In Soon Hing v. Crowley, Mr. Justice Field laid down the modern theory for the guidance of jurists: "Laws setting aside Sunday as a day of rest, are upheld not from any right of government to legislate for the promotion of religious observance, but from its right to protect all persons from the physical and moral debasement, which comes from uninterrupted labor." It is to prevent such social injustice that modern states like California have statutes preventing laboring men from engaging in more than six days continuous occupation in any one week without prescribing any one certain day of rest for all.
Vermont explicitly provides for Sunday observance in its constitution.
 29 CAR. II, c. 7 (1678).
 Marylands "Sabbath Breaking" Law, MD. ANN. CODE (Bagby, 1924) art. 27, § 483, is the very act of 1723, which in turn was based on the Act of Religion of 1649, § 4. See Hartogensis, Wherein Maryland is not a Free State, Debunker, January, 1929.
This nickname "Free State" was recently bestowed upon Maryland by a native son, H. L. Mencken, because of its deliberate unwillingness to adopt legislative measures concurrently with the Federal Government to enforce Prohibition under the 18th Amendment; "free" since the abolition of slavery in 1864; but no more "free" from Church domination than other states, and less "free" as to religious freedom.
 Supra note 11.
 Ibid. Regularly every Monday the newspapers of Baltimore report arrests with frequent fines for petty violations of the law. While the present law still forbids recreation on this day, the executive now construes the act to allow athletic performances in state armories, despite the protests of the Lords Day Alliance. See Governor Ritchies ruling in the Baltimore Sun, Dec.13, 1929. In the Maryland Constitutional Convention of 1867, an appeal for a statement of religious liberty instead of toleration in the Declaration of Rights was voted down 47 to 17. when it was met with the argument that such an amendment would take away from the legislature "all regulation of the Sabbath." PERLMAN, MARYLAND CONSTITUTIONAL CONVENTION OF 1867 (1923).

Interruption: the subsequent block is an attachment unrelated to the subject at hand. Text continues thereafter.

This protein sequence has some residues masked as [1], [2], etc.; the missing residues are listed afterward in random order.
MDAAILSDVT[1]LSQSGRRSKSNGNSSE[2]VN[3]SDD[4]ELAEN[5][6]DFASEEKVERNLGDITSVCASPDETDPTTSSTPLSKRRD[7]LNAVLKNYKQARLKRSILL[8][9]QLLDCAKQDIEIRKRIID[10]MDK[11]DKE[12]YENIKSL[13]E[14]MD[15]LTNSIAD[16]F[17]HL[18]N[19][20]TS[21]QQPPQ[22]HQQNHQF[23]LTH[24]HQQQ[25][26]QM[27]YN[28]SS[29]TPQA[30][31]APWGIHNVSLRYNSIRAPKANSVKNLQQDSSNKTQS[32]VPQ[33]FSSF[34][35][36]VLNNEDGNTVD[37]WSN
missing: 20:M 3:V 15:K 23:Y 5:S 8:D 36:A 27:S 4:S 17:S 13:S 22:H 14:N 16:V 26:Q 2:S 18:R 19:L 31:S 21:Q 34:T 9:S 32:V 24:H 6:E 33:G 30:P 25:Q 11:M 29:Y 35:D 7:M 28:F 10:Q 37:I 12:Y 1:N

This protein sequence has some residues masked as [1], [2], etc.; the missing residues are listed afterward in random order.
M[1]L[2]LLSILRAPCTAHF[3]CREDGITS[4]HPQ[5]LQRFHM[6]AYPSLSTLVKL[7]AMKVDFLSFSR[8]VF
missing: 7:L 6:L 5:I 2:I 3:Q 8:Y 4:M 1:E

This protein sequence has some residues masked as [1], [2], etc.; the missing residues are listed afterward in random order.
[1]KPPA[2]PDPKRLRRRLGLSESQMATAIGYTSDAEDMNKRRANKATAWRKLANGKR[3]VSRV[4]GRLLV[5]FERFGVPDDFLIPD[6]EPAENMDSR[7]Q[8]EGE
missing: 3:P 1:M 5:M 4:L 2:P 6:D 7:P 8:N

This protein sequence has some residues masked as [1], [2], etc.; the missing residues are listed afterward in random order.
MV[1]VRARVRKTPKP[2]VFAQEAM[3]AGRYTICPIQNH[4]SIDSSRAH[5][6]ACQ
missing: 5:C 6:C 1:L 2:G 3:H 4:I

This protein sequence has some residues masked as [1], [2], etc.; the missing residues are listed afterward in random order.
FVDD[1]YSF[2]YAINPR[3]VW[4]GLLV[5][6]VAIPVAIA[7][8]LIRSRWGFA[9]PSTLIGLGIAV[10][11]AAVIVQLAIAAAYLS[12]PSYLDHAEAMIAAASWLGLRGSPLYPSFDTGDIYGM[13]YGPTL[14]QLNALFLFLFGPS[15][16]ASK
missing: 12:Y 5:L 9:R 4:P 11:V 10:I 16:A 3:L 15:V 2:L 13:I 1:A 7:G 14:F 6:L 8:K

Dist. of Col. v. Robinson, 30 App. D. C. 283 (1908). In spite of this decision Representative Lankford of Georgia, backed by the Lords Day Alliance, is trying to force a Sunday Law by Act of Congress on the District of Columbia, in clear violation of the First Amendment to the Federal Constitution.
 EXOD. 16:29.
 ISAIAH 58:13.
 113 U. S. 703, 710, 5 Sup. Ct. 730, 734 (1885). Great public service is rendered by the Religious Liberty Association of Washington, D. C., and similar associations as of Seventh Day Adventists. See, in general, Friedenberg, Sunday Laws of the United States and Judicial Decisions Having Special Reference to Jews (1917) AMERICAN JEWISH YEAR BOOK; HOLMES, AMERICAN CIVIL LIBERTIES UNION.
 CAL. GEN. LAWS (Deering, 1923) tit. 350, act 4718.